where u is the von NeumannMorgenstern utility function, f is the density function of x, and v is the derived meanstandard deviation choice function, which depends in form on the density function f. The von NeumannMorgenstern utility function is assumed to be increasing, implying that more wealth is preferred to less, and it is assumed to be concave, which is the same as assuming that the individual is risk averse.
It can be shown that the partial derivative of v with respect to Ew is positive, and the partial derivative of v with respect to σ_{w} is negative; thus more expected wealth is always liked, and more risk (as measured by the standard deviation of wealth) is always disliked. A meanstandard deviation indifference curve is defined as the locus of points (σ_{w} , Ew) with σ_{w} plotted horizontally, such that Eu(w) has the same value at all points on the locus. Then the derivatives of v imply that every indifference curve is upward sloped: that is, along any indifference curve dEw / dσ_{w} > 0. Moreover, it can be shown^{[3]} that all such indifference curves are convex: along any indifference curve, d^{2}Ew / d(σ_{w})^{2} > 0.
Example 2: The portfolio analysis in example 1 can be generalized. If there are n risky assets instead of just one, and if their returns are jointly elliptically distributed, then^{[5]}^{[6]} all portfolios can be characterized completely by their mean and variance—that is, any two portfolios with identical mean and variance of portfolio return have identical distributions of portfolio return—and all possible portfolios have return distributions that are locationscalerelated to each other. Thus portfolio optimization can be implemented using a twomoment decision model.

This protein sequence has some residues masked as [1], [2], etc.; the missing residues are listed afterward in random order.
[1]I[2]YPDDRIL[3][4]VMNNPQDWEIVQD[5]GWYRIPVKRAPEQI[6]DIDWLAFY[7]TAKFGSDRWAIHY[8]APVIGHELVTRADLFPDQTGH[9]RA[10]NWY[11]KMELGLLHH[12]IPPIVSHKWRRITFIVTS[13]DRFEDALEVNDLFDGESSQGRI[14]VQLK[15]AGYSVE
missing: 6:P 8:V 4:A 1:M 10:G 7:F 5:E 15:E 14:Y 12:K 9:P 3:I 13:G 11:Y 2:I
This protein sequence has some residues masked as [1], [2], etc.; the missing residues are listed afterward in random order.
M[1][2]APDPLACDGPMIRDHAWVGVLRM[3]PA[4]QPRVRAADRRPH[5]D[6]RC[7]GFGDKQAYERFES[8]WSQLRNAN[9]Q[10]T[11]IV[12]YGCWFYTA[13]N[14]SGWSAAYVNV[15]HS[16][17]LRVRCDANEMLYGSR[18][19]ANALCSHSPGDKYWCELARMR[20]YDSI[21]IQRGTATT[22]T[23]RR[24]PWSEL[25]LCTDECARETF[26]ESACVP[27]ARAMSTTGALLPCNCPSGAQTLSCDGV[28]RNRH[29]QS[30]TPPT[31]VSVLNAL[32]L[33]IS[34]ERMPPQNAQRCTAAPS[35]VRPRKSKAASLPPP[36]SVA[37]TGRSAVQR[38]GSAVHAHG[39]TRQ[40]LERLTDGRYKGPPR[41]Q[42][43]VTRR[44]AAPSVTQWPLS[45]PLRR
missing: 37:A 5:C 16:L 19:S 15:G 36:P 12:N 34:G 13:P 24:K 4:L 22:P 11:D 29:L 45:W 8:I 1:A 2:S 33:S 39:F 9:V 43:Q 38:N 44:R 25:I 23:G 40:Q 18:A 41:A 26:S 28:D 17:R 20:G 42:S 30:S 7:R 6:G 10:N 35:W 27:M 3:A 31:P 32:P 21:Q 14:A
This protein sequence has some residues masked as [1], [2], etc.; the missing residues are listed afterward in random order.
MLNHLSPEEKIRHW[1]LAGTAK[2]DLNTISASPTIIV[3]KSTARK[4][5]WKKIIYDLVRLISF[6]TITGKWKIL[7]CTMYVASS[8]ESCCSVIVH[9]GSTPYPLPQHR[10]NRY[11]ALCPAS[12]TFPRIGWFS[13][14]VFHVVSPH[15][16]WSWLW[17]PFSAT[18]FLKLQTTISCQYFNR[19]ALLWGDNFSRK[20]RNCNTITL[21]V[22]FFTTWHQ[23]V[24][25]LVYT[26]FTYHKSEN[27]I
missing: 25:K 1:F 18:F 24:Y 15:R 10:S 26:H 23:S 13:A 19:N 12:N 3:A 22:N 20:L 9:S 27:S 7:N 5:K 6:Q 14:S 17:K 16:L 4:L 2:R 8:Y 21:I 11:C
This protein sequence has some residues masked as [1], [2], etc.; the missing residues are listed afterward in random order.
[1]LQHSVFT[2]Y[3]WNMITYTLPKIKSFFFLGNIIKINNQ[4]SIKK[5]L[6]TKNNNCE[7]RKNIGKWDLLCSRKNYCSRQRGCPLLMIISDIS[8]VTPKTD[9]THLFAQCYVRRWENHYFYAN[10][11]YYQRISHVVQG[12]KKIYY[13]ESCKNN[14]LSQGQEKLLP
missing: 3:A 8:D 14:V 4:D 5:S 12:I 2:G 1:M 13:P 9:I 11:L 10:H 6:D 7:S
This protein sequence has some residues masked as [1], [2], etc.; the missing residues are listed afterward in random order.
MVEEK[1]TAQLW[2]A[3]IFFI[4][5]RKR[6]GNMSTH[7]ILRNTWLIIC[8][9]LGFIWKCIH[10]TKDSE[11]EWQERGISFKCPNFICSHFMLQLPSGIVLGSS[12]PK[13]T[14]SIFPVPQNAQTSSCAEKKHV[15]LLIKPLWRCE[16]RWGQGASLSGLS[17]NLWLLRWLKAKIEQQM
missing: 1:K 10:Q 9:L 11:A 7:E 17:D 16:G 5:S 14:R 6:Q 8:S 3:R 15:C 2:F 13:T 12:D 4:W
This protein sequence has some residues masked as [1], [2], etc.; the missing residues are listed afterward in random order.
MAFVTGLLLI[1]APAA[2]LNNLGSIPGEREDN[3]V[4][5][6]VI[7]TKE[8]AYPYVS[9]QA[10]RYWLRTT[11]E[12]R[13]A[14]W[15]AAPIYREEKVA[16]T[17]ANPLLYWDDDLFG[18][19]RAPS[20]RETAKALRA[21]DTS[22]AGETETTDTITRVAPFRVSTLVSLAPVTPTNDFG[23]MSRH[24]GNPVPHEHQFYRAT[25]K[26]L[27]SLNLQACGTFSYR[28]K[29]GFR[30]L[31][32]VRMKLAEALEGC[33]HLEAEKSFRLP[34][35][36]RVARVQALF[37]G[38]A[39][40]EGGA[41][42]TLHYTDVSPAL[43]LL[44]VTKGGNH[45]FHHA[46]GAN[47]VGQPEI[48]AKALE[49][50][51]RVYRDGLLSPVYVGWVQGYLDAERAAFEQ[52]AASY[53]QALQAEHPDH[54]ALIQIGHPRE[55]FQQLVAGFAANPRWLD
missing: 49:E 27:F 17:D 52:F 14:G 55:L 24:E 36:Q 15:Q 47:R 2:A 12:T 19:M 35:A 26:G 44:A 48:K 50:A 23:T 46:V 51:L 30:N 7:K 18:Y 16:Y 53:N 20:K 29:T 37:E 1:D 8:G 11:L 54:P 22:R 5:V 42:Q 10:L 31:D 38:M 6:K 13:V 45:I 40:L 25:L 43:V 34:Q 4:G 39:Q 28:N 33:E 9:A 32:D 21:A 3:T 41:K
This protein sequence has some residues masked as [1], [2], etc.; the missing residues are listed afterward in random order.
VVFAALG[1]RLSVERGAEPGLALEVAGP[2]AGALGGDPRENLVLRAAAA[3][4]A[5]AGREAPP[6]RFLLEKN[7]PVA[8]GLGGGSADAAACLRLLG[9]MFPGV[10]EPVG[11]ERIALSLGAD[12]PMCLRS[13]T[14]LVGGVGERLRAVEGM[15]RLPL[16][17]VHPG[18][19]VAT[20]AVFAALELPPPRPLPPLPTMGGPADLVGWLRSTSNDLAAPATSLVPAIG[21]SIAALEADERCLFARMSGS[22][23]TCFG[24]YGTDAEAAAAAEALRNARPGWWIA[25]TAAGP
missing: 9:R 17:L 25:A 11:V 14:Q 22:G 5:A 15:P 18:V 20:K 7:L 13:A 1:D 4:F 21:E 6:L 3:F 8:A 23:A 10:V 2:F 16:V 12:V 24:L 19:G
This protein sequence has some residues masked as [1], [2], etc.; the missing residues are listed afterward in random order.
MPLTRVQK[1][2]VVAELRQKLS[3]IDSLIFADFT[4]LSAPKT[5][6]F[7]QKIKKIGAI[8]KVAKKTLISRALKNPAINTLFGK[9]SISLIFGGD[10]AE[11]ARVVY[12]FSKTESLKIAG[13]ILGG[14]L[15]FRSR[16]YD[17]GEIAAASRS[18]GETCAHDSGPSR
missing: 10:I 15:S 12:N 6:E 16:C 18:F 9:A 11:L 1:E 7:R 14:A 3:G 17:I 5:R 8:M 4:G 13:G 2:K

Example 3: Suppose that a pricetaking, riskaverse firm must commit to producing a quantity of output q before observing the market realization p of the product's price.^{[7]} Its decision problem is to choose q so as to maximize the expected utility of profit:
 Maximize Eu(pq – c(q) – g),
where E is the expected value operator, u is the firm's utility function, c is its variable cost function, and g is its fixed cost. All possible distributions of the firm's random revenue pq, based on all possible choices of q, are locationscale related; so the decision problem can be framed in terms of the expected value and variance of revenue.